From: Patent Tactics, George Brock-Nannestad
you are right about Pyral (originally the trademark of Societé des Vernis
Pyrolac in France, an automobile varnish manufacturer).
However, the father-mother-son analogy has a bit more to do with procreation
than you would think. The father indeed has a protruding bit (the ridge that
is the negative of a groove), and the mother a mating surface. So, you might
say that in DMM the mother is directly impregnated.
> Pyral may be the inventor of the nitrocellulose lacquer alu disc,
> used for transcription, instantaneous playback, and parts
> grandmothering (since the matrix is, technically, the "father"). In
> any event, the ones made, today, by Apollo Masters (both their own
> recipe blanks and those of the Transco brand, which they also now
> make) are n-c lacquer on alu.
> As far as danger, this should be treated with the same care one would
> treat fingernail polish (don't add acetone) - but the cut-away swarf
> - or "chip" - which is stringy, and dry, is the kindling kind of
> substance which behaves not unlike its brother - magician's flash paper.
> It's certainly more fun to say that one is going to cut an
> "acetate." To say, "...cut a dub," sounds like one is going to
> emulate King Tubby. since the same word, Dub, implies a musical genre.
> - Andrew
> On Feb 29, 2012, at 1:01 PM, Steve Greene wrote:
> > I think acetate was used "in parallel" mainly as an office dictation
> > format, I've seen "Memovox" discs, Edison Voicewriter and Gray
> > Audograph
> > discs in our collections. All are very thin, the Memovox discs
> > tend to
> > be warped and brittle. Based on the "sample" I have access to,
> > lacquer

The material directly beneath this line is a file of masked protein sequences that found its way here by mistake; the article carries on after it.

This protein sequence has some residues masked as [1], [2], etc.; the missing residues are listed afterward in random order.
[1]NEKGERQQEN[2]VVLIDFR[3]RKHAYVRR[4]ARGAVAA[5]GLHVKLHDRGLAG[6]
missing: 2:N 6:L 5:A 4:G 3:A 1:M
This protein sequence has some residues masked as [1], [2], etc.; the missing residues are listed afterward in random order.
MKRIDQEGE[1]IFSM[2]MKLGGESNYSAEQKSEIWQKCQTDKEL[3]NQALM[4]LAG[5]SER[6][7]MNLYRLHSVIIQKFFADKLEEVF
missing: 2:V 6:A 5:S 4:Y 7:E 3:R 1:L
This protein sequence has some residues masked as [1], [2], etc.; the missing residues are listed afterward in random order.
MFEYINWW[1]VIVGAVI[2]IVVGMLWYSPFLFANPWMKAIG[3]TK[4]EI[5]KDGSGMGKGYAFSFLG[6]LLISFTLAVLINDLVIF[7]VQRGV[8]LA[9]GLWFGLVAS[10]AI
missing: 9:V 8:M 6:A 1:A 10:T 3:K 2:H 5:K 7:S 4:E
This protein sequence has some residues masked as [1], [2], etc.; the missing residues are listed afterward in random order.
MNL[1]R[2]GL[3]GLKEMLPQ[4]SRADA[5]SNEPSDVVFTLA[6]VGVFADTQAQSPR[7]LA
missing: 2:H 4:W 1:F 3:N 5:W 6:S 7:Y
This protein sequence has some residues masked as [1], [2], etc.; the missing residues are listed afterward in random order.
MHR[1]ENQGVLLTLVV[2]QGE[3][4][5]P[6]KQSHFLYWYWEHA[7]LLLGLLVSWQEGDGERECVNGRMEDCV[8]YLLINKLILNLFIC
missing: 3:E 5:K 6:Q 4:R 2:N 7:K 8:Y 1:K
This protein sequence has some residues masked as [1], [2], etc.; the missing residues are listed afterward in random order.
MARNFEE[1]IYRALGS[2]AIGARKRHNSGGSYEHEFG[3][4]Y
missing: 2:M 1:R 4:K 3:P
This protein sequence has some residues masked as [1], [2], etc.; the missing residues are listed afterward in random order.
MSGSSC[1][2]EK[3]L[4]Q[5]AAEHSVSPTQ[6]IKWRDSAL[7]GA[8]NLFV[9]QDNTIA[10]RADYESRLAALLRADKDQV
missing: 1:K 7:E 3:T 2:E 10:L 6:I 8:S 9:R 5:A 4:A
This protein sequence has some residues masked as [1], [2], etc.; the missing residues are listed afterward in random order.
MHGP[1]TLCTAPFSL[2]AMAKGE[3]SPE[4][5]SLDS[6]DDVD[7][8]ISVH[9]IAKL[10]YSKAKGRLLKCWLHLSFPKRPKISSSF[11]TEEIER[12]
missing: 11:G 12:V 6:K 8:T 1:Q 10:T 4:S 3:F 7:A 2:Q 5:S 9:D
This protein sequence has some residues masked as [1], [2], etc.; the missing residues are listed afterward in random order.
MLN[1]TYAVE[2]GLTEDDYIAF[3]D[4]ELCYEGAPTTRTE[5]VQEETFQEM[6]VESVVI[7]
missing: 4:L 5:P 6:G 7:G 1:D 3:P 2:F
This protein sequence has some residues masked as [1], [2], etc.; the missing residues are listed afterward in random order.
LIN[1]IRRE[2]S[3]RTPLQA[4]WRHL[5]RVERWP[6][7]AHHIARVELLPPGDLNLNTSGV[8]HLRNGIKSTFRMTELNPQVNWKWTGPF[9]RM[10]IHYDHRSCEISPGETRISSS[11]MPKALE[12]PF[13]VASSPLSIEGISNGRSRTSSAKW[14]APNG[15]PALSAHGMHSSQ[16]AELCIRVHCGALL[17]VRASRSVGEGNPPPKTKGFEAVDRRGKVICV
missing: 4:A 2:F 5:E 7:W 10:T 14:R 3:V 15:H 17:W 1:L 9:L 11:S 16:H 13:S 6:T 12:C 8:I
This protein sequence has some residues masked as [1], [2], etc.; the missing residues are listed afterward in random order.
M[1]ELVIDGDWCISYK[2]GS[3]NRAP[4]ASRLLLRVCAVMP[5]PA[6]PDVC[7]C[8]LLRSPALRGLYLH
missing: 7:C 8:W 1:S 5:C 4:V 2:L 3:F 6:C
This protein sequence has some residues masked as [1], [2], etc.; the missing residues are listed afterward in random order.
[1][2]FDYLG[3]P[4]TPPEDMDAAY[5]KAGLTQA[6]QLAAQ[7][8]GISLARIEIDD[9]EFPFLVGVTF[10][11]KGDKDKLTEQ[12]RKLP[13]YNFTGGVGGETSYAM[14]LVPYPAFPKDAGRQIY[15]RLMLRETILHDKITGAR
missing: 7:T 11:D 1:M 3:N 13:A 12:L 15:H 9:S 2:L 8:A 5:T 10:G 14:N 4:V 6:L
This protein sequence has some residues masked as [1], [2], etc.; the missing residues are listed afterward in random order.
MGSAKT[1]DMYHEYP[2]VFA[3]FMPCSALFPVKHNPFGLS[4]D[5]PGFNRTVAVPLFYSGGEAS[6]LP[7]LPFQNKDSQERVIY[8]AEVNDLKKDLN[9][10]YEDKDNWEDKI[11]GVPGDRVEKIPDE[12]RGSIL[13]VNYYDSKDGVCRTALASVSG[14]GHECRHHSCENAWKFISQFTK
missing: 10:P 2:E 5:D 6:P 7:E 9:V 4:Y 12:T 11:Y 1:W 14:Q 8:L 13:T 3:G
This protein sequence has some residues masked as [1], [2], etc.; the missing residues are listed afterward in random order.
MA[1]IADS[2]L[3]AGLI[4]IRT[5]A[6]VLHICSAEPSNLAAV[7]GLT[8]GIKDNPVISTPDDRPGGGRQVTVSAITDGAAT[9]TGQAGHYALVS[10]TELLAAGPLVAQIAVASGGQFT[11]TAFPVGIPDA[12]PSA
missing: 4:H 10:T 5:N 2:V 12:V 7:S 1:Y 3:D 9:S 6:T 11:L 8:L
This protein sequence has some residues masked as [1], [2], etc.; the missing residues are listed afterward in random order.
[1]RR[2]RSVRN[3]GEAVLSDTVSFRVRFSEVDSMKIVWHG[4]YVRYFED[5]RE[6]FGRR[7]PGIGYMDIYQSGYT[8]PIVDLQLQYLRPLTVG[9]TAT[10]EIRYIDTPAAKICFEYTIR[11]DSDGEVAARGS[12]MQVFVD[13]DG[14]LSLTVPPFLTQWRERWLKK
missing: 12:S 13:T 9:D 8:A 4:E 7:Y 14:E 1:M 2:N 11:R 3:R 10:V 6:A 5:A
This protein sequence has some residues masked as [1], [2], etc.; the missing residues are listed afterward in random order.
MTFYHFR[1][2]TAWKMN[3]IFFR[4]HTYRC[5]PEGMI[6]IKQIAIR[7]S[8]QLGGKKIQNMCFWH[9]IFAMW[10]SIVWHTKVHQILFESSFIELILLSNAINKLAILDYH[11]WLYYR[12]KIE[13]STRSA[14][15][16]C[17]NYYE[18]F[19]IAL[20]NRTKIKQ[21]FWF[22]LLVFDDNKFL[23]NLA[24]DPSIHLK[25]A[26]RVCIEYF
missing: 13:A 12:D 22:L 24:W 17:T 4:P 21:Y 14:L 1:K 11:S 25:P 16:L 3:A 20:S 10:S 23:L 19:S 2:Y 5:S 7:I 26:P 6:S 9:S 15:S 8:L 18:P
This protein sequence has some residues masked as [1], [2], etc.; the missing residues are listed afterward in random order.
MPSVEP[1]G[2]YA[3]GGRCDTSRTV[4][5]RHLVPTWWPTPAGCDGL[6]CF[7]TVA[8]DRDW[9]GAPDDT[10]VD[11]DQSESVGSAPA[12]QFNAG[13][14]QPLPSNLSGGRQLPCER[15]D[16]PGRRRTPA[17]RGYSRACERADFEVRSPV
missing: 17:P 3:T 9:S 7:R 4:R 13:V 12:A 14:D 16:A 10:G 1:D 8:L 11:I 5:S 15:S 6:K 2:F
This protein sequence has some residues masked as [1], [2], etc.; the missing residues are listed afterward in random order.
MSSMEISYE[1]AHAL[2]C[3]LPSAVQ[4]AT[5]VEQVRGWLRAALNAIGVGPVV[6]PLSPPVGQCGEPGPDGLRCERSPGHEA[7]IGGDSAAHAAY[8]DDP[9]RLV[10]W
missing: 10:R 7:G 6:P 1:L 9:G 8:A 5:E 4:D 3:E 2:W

> > discs took over in the mid 1930's, replacing solid metal discs of
> > aluminum or zinc, or solid shellac discs. Shellac continued to be
> > used
> > for commercial pressings and some transcription discs through the
> > 1950's, where it was replaced by vinyl.
> > I too am under the impression that the lacquer used on laminated discs
> > was cellulose nitrate.
> > Steve Greene
> > Archivist
> > Office of Presidential Libraries
> > National Archives and Records Administration
> > (301) 837-1772
> >>>> Andrew Hamilton <[log in to unmask]> 2/29/2012 11:59 AM >>>
> > I thought it was the other way around. Acetate was replaced by
> > nitrocellulose lacquer, but the name, acetate, lives on...
> > From Wackypedia:
> > "Despite their name, most acetate discs do not contain any acetate.
> > Instead, most are an aluminum disc with a coating of nitrocellulose
> > lacquer."
> > Lacquer masters and dubs remain highly flammable - especially after
> > near-vaporization by a heated stylus. The swarf must be removed
> > carefully from the chip jar (which also has some water in its
> > bottom). Then you take a huge clump outdoors and ignite it - using
> > a 10 foot match. Weeeeeeeee!
> > Andrew
> > (P.S., I visited the DDR in 1983. Beautiful to see no
> > advertisements or other vestige of decadent capitalism. Sigh.)
> > On Feb 29, 2012, at 9:53 AM, Dennis Rooney wrote:
> >> Although the first instantaneous blanks were cellulose nitrate, the
> >> formula
> >> was later changed to cellulose acetate, hence the use of "acetate"
> >> as a
> >> cognomen for discs which are properly called "lacquer(s)". The
> >> change was
> >> prompted by some unfortunate accidents involving mastering
> >> engineers who
> >> smoked while cutting lacquers. The vast majority of surviving
> >> lacquer discs
> >> are cellulose acetate. No worries (at least not about
> > combustibility).
> >> DDR
> >> On Wed, Feb 29, 2012 at 9:20 AM, Steve Greene
> >> <[log in to unmask]> wrote:
> >>> Hello,
> >>> First time poster here. How big a concern is the storage of
> >>> transcription
> >>> recordings, a majority of which are made of coated cellulose
> > nitrate
> >>> lacquer? Coming from a moving image background, the "n" word
> >>> (NITRATE) is
> >>> scary, though presumably the volume of nitrate in even a large
> >>> collection
> >>> of coated discs is tiny compared to even a small collection of
> >>> nitrate
> >>> film. Were there components in the "recipe" for nitrate lacquer
> > that
> >>> tended to make them less combustible?
> >>> Thanks in advance for your advice, perspectives.
> >>> Steve Greene
> >>> Archivist
> >>> Office of Presidential Libraries
> >>> National Archives and Records Administration
> >>> (301) 837-1772
> >> --
> >> Dennis D. Rooney
> >> 303 W. 66th Street, 9HE
> >> New York, NY 10023
> >> 212.874.9626
> > Serif Sound CD Premastering
> > Dingbat Lacquer Sound Disc
> > Andrew Hamilton, clerk
> > 1 (513) 542-3555
> > www.serifsound.com
> Serif Sound CD Premastering
> Dingbat Lacquer Sound Disc
> Andrew Hamilton, clerk
> 1 (513) 542-3555